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Using A1c to Define the Metabolic Syndrome

Posted: Sunday, June 06, 2010

Using A1c instead of FPG to define MetS is feasible. It also identifies individuals with increased cardiovascular risk.

This study was done to compare the use of glycosylated hemoglobin (A1c) and fasting plasma glucose (FPG) to define the metabolic syndrome (MetS).

The metabolic syndrome (MetS) describes the clustering of closely related cardiovascular risk factors. The definition of MetS, proposed in 2001 by the National Cholesterol Education Program (NCEP) Expert Panel, was later modified in accordance with the revised definition of impaired fasting glucose from the American Diabetes Association (ADA) in 2004. Recently, a unified definition of MetS was proposed jointly by several organizations in 2009 whilst ADA has proposed the use of A1c in the definition of diabetes and the category of increased diabetes risk (which also includes impaired fasting glucose and impaired glucose tolerance) in 2010. It was investigated whether A1c can be used instead of fasting plasma glucose (FPG) in identifying individuals with MetS.

After excluding pregnant women and subjects with missing data in BMI, A1c, and the five components of MetS, there were 3,551 and 3,412 participants aged ˇÝ20 years in NHANES 1999-2002 and 2003-2006 respectively who had fasted for 8-24 hours. In NHANES 2003-2006, the use of A1c alone resulted in a lower percentage of people meeting the glycemic criteria of MetS compared to the use of FPG alone, with 74.9% agreement between these two definitions. The use of A1c alone also resulted in a lower prevalence of MetSv compared to the use of FPG alone.

The controversy regarding the definition of MetS has been addressed recently in a joint scientific statement. A1c reflects the average blood glucose level over several months and its measurement does not require a fasting blood sample. In this study, it was demonstrated that there was good agreement between A1c and FPG in identifying individuals with MetS, despite only a moderate agreement (~75%) between A1c and FPG in defining raised blood glucose.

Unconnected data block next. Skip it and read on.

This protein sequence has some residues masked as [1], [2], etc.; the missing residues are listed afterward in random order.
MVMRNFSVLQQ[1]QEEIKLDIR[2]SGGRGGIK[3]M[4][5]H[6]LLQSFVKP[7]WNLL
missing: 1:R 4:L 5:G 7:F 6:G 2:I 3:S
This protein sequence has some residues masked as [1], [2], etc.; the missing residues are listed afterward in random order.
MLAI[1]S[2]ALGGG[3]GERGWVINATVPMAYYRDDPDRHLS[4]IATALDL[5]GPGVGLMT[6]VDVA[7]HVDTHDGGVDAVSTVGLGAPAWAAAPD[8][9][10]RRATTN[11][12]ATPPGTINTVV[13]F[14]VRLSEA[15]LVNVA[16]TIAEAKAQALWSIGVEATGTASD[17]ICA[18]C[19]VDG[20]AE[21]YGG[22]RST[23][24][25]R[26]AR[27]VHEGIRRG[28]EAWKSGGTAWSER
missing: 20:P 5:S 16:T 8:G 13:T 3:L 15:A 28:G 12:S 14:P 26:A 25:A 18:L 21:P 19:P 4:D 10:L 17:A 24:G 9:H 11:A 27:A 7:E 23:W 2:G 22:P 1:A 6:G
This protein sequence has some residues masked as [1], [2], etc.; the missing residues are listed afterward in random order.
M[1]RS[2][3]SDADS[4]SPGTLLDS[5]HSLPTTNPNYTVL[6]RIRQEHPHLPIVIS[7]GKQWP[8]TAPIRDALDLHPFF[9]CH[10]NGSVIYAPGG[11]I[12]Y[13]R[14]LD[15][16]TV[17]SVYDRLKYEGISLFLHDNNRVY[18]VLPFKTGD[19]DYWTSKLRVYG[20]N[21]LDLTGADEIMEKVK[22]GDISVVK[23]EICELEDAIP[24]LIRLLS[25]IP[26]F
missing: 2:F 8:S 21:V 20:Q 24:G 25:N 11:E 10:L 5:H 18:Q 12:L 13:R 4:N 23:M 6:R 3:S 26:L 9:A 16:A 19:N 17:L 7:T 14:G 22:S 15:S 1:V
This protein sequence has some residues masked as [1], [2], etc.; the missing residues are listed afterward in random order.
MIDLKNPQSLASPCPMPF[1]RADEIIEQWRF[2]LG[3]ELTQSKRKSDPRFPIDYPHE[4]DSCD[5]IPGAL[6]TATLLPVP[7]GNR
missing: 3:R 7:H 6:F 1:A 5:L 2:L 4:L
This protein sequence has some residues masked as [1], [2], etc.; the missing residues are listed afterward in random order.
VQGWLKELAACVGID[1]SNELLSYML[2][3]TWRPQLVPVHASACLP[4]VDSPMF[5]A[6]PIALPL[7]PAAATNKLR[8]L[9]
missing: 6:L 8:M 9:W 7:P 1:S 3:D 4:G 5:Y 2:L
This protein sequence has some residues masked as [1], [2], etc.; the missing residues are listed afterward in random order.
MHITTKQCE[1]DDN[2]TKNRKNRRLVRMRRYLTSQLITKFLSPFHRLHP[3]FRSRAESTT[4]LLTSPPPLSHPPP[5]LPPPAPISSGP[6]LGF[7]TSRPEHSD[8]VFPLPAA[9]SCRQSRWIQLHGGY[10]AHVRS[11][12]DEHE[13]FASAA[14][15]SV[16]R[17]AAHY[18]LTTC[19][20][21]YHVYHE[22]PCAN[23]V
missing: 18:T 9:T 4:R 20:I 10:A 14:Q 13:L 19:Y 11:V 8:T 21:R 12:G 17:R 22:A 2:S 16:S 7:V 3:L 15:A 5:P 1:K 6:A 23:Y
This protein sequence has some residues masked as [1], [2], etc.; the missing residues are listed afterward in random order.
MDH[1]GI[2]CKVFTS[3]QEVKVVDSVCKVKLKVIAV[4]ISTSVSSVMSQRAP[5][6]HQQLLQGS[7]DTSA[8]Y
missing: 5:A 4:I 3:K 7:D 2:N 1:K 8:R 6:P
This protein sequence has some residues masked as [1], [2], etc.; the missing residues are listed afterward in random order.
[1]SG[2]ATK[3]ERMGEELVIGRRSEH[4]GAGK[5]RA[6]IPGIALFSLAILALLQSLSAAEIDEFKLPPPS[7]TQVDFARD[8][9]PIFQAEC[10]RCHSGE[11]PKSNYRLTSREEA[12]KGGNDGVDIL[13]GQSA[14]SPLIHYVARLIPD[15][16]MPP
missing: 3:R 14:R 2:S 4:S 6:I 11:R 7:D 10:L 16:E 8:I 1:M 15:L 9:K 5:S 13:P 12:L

The components of MetS are inter-correlated and so, a certain degree of inaccuracy or fluctuation in one component is tolerated and does not result in misclassification. The agreement between A1c and FPG in the definition of MetS is good in different subgroups. We can therefore confidently conclude that using A1c instead of FPG to define MetS is feasible. This is true at least for Americans, based on the most up-to-date data on a nationally representative sample of Americans, and confirmed using historical data. It remains to be seen if our conclusions are also applicable to Asians, among whom the prevalence of raised blood glucose is likely to be different.

The current cut point of A1c identifies a slightly smaller group of people as having MetS. However, it also identifies subjects at high risks for cardiovascular diseases, even in those without diabetes, when the consensus criteria in 2009 are used to define MetS. Whether A1c results in better risk stratification needs to be investigated in large prospective studies.

Source: http://www.diabetesincontrol.com/index.php?option=com_content&view=article&id=9394&catid=53&Itemid=8, Diabetes Care, May 2010

 
 
 
 
 
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